This is the area where vehicles were being maintained and repaired. It bears the words [保養重於修護丶修護重於購置] which means “Maintenance is more important than repairing. Repairing is more important than purchase”. Especially where resources were not easily available, it is important for maintenance, as repairing and replacing will be costly.
Shengming Road (生明路)
This 600-meters long road was initially named as the Central Road (中央公路). It was later renamed after commander Lai Shengming (賴生明), who displayed heroic deeds during the battle on the 26 July, 1950. It connects Beishan (北山) and Nanshan (南山), with a total of 636 male and female stone lions. It is also the only area that we were ferried by a battery-operated car.
There was actually a tunnel at the bottom of the road.
Tomb of the God Chicken (神雞之墓)
This tomb is to commemorate a chicken that once resided in Beishan. Folklore has it that, the night before the artillery attacks, the chicken would run around the camp shouting and flapping its wings, warning the people of the incoming attacks.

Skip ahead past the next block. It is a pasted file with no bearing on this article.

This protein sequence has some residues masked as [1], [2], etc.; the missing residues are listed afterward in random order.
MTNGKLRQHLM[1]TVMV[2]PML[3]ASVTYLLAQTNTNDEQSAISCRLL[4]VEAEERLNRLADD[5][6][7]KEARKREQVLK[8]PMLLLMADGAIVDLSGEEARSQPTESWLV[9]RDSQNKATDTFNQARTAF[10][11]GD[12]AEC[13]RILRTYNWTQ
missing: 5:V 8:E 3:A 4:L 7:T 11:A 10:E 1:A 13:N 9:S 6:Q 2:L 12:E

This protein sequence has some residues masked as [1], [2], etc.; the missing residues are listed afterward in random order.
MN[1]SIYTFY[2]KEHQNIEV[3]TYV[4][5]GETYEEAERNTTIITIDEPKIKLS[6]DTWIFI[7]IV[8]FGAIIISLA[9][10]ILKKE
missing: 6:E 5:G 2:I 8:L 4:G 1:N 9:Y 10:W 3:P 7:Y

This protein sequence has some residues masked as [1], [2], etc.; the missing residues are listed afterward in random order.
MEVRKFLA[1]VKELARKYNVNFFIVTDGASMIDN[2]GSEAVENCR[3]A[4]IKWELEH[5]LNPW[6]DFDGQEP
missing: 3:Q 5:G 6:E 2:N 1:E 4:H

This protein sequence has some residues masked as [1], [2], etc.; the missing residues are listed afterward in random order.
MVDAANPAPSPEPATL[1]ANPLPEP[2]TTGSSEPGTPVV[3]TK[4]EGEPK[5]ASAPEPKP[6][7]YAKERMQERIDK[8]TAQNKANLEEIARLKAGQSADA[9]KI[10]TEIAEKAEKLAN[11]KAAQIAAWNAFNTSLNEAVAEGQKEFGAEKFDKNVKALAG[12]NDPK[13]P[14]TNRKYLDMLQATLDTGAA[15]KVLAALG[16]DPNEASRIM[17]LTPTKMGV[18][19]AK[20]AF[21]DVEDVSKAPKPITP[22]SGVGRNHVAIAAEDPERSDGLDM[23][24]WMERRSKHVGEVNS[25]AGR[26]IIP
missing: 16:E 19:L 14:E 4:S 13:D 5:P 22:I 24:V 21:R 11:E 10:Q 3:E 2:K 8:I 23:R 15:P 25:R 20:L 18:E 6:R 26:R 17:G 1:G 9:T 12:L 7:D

This helped the people to avoid the August 23rd artillery battle, where Da Dan Island had nearly 120,000 rounds of bombing – the highest in Kinmen. Upon the death of the chicken, a tomb was built in remembrance of its efforts.
Bei’an Temple (北安寺)
This temple was initially built by soldiers who found a burnt God statue floating in the sea. Upon inspection, it was Xuanwu (玄天上帝), one of the higher-ranking deities in Taoism. It was then used as a spiritual centre for the soldiers on the island, and the temple was then rebuilt in 1979.
It was rumoured that during the cultural revolution in PRC, a radical policy of anti-religion and anti-tradition was instituted. Items such as deities were either destroyed or thrown into the sea, resulting in them float to neighbouring islands – the nearest of which is Kinmen County.
Thus, there are many temples in townships worshipping the deities.
We finally reached to the destination of a popular wall that was established in 1986. Standing 40 m x 3 m, bearing big red characters [三國主義統一中國] (Three People’s Principles Unify China). The three principles championed by Chinese Nationalist leader Sun Yat-sen are: Nationalism, Democracy, and Socialism.
It has became an attraction for people in mainland China to take a cruise ship costing around RMB$150 (SGD$30) to get closer to the wall. On a clear day, visitors will be able to see through a telescope the other side of the wall that bears the inscription, [一国两制统一中国] “One country, Two Systems unify China”.
Beishan Flag Podium (北山國旗台)